A private landowner near Gardiner, MT shot a wolf that was attacking his mules on his private property on March 30th. The landowner immediately reported the shooting and left the scene undisturbed as required by the new 10j regulation. Service and MTFWP law enforcement investigated and concluded that there was physical evidence that livestock were being harassed and molested. The new rule allows citizens in the experimental population areas of Montana and Idaho to legally shoot a wolf attacking, chasing, or harassing livestock and physical evidence confirms such. To date 3 wolves- 2 in Montana and one in Idaho have been shot by landowners.

On the 5th, WS confirmed a calf [about 90lbs] had been killed by a suspected lone wolf near Horse Lake on the Blackfeet Reservation in NW MT. WS and Tribal biologists had been investigating a suspected grizzly depredation last week, and found tracks of a suspected lone wolf but tracks were a little on the small size for a wolf- 4.5 x 3.5 inches. It appears that up to 6 young calves have either been badly wounded or killed in that area the past 2 weeks. According to the Tribe’s request, lethal control was authorized for a lone wolf in that area. However, it is also possible that it is just a large dog since so many small calves were bitten and only wounded and the tracks appeared within large dog size. Future control and investigation will determine whether it was really a wild wolf or large feral dog was the problem.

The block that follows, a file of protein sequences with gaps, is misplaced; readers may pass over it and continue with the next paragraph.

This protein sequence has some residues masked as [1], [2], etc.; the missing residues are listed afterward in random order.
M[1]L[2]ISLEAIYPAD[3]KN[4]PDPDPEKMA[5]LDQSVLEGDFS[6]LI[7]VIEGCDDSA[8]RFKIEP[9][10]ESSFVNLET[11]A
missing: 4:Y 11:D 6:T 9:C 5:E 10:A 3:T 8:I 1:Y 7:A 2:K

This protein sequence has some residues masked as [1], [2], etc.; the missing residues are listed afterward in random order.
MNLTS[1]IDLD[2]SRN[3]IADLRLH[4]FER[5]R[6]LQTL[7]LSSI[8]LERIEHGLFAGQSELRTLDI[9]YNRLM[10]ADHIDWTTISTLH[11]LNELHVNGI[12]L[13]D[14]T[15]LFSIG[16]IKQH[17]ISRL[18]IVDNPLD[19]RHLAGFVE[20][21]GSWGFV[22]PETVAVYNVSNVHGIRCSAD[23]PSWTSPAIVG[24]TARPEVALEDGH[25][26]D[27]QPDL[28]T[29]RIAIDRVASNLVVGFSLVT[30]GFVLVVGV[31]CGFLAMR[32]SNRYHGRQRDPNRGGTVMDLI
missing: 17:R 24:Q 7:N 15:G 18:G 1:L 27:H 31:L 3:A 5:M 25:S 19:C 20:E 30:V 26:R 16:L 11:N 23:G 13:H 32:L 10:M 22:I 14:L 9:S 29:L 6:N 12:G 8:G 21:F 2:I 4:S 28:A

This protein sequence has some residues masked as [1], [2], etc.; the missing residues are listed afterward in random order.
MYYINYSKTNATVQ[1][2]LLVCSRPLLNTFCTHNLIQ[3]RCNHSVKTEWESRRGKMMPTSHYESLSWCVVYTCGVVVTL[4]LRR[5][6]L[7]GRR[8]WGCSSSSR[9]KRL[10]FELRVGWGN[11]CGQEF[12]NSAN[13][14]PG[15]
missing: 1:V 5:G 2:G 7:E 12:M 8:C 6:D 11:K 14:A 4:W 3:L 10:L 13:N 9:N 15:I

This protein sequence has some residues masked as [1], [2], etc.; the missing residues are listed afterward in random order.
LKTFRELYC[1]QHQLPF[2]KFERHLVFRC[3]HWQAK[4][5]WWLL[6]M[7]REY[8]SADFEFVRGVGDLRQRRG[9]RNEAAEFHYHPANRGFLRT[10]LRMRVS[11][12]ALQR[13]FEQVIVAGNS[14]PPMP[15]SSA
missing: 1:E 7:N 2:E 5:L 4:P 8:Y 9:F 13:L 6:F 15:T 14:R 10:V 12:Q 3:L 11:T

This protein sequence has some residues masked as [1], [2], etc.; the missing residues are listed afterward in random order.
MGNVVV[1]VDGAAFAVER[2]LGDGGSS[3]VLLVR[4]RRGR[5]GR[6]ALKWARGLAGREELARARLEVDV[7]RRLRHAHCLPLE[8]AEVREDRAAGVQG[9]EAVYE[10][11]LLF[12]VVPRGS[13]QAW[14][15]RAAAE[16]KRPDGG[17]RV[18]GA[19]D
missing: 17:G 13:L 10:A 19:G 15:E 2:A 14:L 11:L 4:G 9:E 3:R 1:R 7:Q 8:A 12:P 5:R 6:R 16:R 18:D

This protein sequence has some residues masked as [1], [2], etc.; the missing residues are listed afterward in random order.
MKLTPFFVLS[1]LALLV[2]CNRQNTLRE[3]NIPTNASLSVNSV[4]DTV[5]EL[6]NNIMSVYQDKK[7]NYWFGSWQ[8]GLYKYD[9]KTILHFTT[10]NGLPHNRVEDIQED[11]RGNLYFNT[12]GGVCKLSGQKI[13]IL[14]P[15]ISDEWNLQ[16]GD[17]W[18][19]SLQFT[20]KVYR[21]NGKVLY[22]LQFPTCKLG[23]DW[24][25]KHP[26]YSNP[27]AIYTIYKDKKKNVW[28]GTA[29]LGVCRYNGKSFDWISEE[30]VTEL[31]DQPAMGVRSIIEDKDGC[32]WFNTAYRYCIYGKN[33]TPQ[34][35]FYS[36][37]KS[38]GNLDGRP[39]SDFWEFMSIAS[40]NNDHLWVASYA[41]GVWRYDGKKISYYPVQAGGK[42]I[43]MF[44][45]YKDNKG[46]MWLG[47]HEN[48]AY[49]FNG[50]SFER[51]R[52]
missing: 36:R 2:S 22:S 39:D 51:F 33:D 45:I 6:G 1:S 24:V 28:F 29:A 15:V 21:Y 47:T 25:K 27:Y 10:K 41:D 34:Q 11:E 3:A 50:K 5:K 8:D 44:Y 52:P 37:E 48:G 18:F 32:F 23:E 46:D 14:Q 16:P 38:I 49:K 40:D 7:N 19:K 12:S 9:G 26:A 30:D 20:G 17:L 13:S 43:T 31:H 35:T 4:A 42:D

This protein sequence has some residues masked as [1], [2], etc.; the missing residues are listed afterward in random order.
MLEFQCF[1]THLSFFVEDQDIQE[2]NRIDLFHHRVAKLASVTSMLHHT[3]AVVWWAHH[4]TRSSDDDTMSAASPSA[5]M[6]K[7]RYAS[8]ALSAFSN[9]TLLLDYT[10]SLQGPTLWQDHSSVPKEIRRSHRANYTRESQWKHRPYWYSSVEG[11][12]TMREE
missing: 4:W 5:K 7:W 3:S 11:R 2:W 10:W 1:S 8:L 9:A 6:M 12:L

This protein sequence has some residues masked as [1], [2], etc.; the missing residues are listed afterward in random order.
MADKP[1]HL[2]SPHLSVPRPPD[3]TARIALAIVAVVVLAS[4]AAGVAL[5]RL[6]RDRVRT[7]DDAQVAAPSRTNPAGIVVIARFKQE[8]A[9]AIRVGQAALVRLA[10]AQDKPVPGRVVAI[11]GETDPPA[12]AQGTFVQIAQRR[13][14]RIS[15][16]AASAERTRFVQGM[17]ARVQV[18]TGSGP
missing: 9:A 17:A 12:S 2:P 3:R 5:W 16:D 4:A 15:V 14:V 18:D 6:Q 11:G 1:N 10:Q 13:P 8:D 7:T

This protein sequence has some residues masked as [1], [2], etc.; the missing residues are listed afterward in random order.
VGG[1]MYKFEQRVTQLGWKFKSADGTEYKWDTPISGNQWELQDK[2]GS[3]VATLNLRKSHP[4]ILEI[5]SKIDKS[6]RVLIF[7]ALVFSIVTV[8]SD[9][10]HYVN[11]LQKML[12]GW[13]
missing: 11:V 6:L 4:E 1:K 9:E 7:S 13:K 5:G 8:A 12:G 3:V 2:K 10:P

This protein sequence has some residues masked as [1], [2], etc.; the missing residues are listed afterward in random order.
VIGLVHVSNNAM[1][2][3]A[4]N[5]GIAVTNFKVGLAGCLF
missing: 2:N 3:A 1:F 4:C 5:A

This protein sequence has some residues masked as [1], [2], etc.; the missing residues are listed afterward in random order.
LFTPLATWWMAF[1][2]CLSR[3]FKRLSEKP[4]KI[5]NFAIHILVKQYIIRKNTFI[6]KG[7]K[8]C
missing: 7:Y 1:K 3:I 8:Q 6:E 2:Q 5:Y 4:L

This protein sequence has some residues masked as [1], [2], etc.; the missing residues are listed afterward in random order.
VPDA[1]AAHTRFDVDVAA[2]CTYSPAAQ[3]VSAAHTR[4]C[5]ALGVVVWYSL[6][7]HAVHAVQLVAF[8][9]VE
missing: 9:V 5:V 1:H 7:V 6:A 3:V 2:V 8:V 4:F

The Yellowstone National Park late winter wolf predation study concluded on March 31st. Kill rates for 2 of 3 packs being intensively studied appeared normal but low for the third pack. Predation on bulls was higher and calf predation was lower, than normal.

Information and education and law enforcement

The Idaho Wolf Recovery Program's 2004 Progress Report, prepared by the Nez Perce Tribe in cooperation with IDFG, USFWS, and USDA Wildlife Services, is now available on the Tribal website (

Mack [NPT] conducted outreach with a rancher in the New Meadows, ID area, who had observed a single wolf chasing cattle in his private pasture. The rancher was informed about the new 10(j) rule and given less-than-lethal munitions. Mack gave a presentation on wolves to the McCall-Donnelly High School on the 24th.

The NPT Wolf Recovery Project conducted interviews to fill their Office Assistant II position on 3/31; the successful candidate is expected to begin on 4/25/05. Many thanks to Isaac Babcock for ably filling that role since January! He did an outstanding job, but is too valuable as a field biologist to continue as Office Assistant with the impending field season.

On the 31st, Bradley (MTFWP) gave a talk on preventing wolf depredation of sheep at the Sheep, Goats, Weeds, and Wildlife workshop in Missoula. On the evening of the 31st, Bradley gave a talk on wolves to ~15 kids in a 4-H dog training class.

On the 31st, Ross [MTFWP] attended a meeting of National Forest Service grazing permittees in Ennis, MT. About 15 people attended and discussed the new 10j rule and range rider program.

Steve Nadeau gave a presentation to about 12 graduate students in a policy/law class at Boise State University on March 31st.

On March 31st, Smith [NPS] talked to group of 20 people from Japan and met with a Mongolian biologist who studies wolves. On April 1st, Smith gave a talk to a Gallatin National Forest Leadership meeting including the Forest Supervisor and District Rangers. About 30 people attended.

The Service's weekly wolf report can be viewed at . This report is government public property and can be used for any purpose. Please distribute as you see fit.

Contact: Ed Bangs (406)449-5225 x204 or ED_BANGS@FWS.GOV